EDSEL DOPE responds to rumors he is STATIC-X's singer XER0
"The idea was to create an entity. So, Edsel Dope is not the singer of STATIC-X."
DOPE leader Edsel Dope, who is widely believed to be Xer0, the masked frontman of STATIC-X, was asked in a new interview with Anne Erickson of Audio Ink Radio if he is in fact the person who has spent much of the last three years performing and touring alongside bassist Tony Campos, drummer Ken Jay and guitarist Koichi Fukuda. He responded: “This is a fun question, and I can answer it for you like this. I would say that I’m certainly involved with STATIC-X. I produced the record (2020’s ‘Project Regeneration Vol. 1’) and I’m in the process of producing another one for them right now. I kind of like to consider myself to be the creative director for STATIC-X, because there was a big void left by late STATIC-X frontman Wayne Static, and somebody sort of needed to step in that has that sort of capability. But as far as who’s singing for STATIC-X under the mask, I think that it’s important for me or for us to say that the goal was that for there always to only ever be one living, breathing singer of STATIC-X, and that’s Wayne Static. And as long as we don’t put another face to STATIC-X, then Wayne will always be the face of STATIC-X, and I think that that is ultimately the goal.”
He continued: “The idea was to create an entity, for lack of better words, a masked entity that could allow STATIC-X to live on and to go out and perform while keeping the focus on the three guys that helped start the band with Wayne and somebody there to represent Wayne as opposed to replace Wayne. So, I’m definitely involved with STATIC-X. They’re my friends, and I’m here for them. But the last thing that I’m ever interested in seeing is Edsel Dope being the vocalist of STATIC-X. That’s not something I’d be interested in being. So, Edsel Dope is not the singer of STATIC-X.”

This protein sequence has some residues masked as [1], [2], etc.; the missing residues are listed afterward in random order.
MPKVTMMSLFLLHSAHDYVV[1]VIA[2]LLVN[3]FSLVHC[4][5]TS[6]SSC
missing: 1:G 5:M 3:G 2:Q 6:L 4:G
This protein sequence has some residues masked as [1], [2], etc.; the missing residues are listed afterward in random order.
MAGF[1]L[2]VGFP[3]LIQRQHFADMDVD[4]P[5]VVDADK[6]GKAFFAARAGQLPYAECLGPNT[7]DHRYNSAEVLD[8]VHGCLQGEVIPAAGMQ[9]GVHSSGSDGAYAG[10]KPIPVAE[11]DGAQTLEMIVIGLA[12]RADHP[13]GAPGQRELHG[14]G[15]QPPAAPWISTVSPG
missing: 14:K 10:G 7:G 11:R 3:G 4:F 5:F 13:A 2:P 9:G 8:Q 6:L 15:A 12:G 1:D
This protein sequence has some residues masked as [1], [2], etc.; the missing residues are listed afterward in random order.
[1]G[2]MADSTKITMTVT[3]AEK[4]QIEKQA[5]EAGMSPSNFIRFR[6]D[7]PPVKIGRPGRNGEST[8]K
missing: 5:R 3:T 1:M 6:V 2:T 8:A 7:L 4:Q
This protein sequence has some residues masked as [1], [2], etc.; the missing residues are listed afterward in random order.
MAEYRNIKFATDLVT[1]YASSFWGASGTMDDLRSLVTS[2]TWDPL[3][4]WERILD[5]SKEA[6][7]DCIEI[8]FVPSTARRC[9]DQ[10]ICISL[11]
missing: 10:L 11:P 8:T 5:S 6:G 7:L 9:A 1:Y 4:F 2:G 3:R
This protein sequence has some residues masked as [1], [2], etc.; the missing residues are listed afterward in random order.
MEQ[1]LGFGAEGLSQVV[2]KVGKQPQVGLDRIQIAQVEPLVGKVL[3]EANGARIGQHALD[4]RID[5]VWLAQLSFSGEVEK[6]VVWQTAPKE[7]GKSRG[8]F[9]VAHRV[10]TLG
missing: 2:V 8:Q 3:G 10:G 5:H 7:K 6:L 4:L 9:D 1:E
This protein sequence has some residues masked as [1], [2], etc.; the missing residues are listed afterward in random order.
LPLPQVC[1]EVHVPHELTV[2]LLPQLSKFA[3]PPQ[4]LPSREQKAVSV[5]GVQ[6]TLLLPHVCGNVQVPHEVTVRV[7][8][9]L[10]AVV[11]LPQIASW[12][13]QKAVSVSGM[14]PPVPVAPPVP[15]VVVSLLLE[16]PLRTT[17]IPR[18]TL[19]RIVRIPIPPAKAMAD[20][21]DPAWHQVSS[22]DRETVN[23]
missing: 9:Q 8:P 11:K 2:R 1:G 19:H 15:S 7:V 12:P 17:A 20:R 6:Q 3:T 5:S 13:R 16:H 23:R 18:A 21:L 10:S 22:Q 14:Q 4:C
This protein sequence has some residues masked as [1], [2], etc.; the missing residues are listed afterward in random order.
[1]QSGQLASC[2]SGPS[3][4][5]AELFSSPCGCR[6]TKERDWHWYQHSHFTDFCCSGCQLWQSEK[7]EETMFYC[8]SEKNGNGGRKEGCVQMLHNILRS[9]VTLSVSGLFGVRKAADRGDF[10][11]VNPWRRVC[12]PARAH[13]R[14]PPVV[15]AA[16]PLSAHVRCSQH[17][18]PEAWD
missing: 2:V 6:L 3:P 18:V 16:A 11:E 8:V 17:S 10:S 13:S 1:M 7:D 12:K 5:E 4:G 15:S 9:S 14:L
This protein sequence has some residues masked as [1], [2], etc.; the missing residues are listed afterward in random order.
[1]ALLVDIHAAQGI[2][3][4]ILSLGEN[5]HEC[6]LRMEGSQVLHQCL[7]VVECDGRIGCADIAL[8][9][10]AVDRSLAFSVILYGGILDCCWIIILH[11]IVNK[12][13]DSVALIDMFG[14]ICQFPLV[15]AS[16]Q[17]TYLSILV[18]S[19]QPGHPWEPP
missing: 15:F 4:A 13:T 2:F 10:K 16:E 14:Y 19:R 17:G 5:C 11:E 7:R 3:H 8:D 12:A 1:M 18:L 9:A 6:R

Back in October 2019, a photo was posted online clearly showing that Dope and Xer0 shared the same neck tattoo. However, Edsel later posted a lengthy statement on his band’s Facebook page attempting to quash the rumors, implying Xer0’s distinctive body ink was in fact a Photoshop job. Dope even provided a photograph of himself supposedly observing a STATIC-X performance sidestage to prove he and Xer0 were not the same person.
STATIC-X’s recent tour celebrated the 20th anniversary of the band’s platinum-certified “Wisconsin Death Trip” album and paid homage to Static, who died eight years ago.
Two years ago, Campos discussed STATIC-X’s comeback during an appearance on “The SDR Show”. Speaking about how the idea of Xer0 wearing a mask in the likeness of Static came about, Tony said: “When we were trying to figure out how we were gonna do this live, the first thing that came up was the hologram thing, and that got shot down pretty quick.